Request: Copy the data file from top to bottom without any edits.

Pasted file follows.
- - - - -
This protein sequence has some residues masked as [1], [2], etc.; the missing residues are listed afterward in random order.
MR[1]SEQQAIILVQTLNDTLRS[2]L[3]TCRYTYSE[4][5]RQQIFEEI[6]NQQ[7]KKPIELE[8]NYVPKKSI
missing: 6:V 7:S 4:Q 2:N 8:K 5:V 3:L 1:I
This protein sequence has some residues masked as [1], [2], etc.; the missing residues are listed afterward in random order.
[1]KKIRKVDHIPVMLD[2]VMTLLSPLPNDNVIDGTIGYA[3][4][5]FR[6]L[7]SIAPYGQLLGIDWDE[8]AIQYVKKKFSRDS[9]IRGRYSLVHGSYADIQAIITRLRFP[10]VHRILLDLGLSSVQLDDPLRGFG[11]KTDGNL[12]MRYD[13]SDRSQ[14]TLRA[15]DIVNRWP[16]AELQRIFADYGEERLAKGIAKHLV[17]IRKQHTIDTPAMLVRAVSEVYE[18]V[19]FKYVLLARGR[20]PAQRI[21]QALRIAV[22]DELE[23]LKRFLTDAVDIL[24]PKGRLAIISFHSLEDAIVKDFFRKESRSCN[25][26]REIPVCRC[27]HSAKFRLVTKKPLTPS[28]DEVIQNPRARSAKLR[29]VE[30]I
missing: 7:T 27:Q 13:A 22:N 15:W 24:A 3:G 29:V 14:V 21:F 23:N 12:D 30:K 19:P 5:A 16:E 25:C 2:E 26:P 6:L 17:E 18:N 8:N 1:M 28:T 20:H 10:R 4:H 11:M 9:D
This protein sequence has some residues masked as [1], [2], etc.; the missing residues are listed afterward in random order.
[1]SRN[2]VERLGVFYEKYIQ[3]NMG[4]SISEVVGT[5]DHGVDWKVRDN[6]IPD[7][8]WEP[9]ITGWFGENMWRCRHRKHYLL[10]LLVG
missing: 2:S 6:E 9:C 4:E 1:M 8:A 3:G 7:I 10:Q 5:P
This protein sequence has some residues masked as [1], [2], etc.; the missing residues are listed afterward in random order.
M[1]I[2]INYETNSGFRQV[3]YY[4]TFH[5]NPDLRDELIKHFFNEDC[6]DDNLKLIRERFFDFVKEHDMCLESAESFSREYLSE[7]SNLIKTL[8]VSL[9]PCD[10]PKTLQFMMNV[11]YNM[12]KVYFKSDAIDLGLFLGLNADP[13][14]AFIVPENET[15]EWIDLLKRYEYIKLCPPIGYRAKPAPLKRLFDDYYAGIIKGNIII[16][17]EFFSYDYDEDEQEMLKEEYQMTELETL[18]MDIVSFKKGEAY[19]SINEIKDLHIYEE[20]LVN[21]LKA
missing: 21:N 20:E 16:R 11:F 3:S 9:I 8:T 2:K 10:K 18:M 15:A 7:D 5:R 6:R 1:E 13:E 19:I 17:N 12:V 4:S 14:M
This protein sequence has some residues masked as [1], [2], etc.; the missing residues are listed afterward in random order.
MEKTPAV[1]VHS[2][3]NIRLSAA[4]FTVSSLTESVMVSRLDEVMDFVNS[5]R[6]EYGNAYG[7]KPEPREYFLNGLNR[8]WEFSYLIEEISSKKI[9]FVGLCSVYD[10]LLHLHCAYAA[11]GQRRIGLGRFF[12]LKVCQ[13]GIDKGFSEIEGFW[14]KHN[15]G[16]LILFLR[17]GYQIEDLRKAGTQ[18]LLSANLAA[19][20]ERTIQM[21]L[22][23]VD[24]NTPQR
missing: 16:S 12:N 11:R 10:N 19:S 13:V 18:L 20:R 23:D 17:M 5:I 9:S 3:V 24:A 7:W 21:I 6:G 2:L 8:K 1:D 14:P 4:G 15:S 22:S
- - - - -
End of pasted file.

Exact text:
This protein sequence has some residues masked as [1], [2], etc.; the missing residues are listed afterward in random order.
MR[1]SEQQAIILVQTLNDTLRS[2]L[3]TCRYTYSE[4][5]RQQIFEEI[6]NQQ[7]KKPIELE[8]NYVPKKSI
missing: 6:V 7:S 4:Q 2:N 8:K 5:V 3:L 1:I
This protein sequence has some residues masked as [1], [2], etc.; the missing residues are listed afterward in random order.
[1]KKIRKVDHIPVMLD[2]VMTLLSPLPNDNVIDGTIGYA[3][4][5]FR[6]L[7]SIAPYGQLLGIDWDE[8]AIQYVKKKFSRDS[9]IRGRYSLVHGSYADIQAIITRLRFP[10]VHRILLDLGLSSVQLDDPLRGFG[11]KTDGNL[12]MRYD[13]SDRSQ[14]TLRA[15]DIVNRWP[16]AELQRIFADYGEERLAKGIAKHLV[17]IRKQHTIDTPAMLVRAVSEVYE[18]V[19]FKYVLLARGR[20]PAQRI[21]QALRIAV[22]DELE[23]LKRFLTDAVDIL[24]PKGRLAIISFHSLEDAIVKDFFRKESRSCN[25][26]REIPVCRC[27]HSAKFRLVTKKPLTPS[28]DEVIQNPRARSAKLR[29]VE[30]I
missing: 7:T 27:Q 13:A 22:N 15:W 24:A 3:G 29:V 14:V 21:F 23:N 12:D 30:K 19:P 5:A 16:E 25:C 2:E 26:P 6:L 17:E 18:N 8:N 1:M 28:T 20:H 10:R 4:H 11:M 9:D
This protein sequence has some residues masked as [1], [2], etc.; the missing residues are listed afterward in random order.
[1]SRN[2]VERLGVFYEKYIQ[3]NMG[4]SISEVVGT[5]DHGVDWKVRDN[6]IPD[7][8]WEP[9]ITGWFGENMWRCRHRKHYLL[10]LLVG
missing: 2:S 6:E 9:C 4:E 1:M 8:A 3:G 7:I 10:Q 5:P
This protein sequence has some residues masked as [1], [2], etc.; the missing residues are listed afterward in random order.
M[1]I[2]INYETNSGFRQV[3]YY[4]TFH[5]NPDLRDELIKHFFNEDC[6]DDNLKLIRERFFDFVKEHDMCLESAESFSREYLSE[7]SNLIKTL[8]VSL[9]PCD[10]PKTLQFMMNV[11]YNM[12]KVYFKSDAIDLGLFLGLNADP[13][14]AFIVPENET[15]EWIDLLKRYEYIKLCPPIGYRAKPAPLKRLFDDYYAGIIKGNIII[16][17]EFFSYDYDEDEQEMLKEEYQMTELETL[18]MDIVSFKKGEAY[19]SINEIKDLHIYEE[20]LVN[21]LKA
missing: 21:N 20:E 16:R 11:F 3:S 9:I 8:T 2:K 10:K 18:M 15:A 7:D 5:R 6:R 1:E 13:E 19:I 17:N 12:V 4:S 14:M
This protein sequence has some residues masked as [1], [2], etc.; the missing residues are listed afterward in random order.
MEKTPAV[1]VHS[2][3]NIRLSAA[4]FTVSSLTESVMVSRLDEVMDFVNS[5]R[6]EYGNAYG[7]KPEPREYFLNGLNR[8]WEFSYLIEEISSKKI[9]FVGLCSVYD[10]LLHLHCAYAA[11]GQRRIGLGRFF[12]LKVCQ[13]GIDKGFSEIEGFW[14]KHN[15]G[16]LILFLR[17]GYQIEDLRKAGTQ[18]LLSANLAA[19][20]ERTIQM[21]L[22][23]VD[24]NTPQR
missing: 16:S 12:N 11:R 10:N 19:S 13:V 18:L 20:R 23:D 17:M 5:I 9:S 3:V 24:A 7:W 21:I 6:G 2:L 8:K 1:D 14:P 4:G 15:S 22:S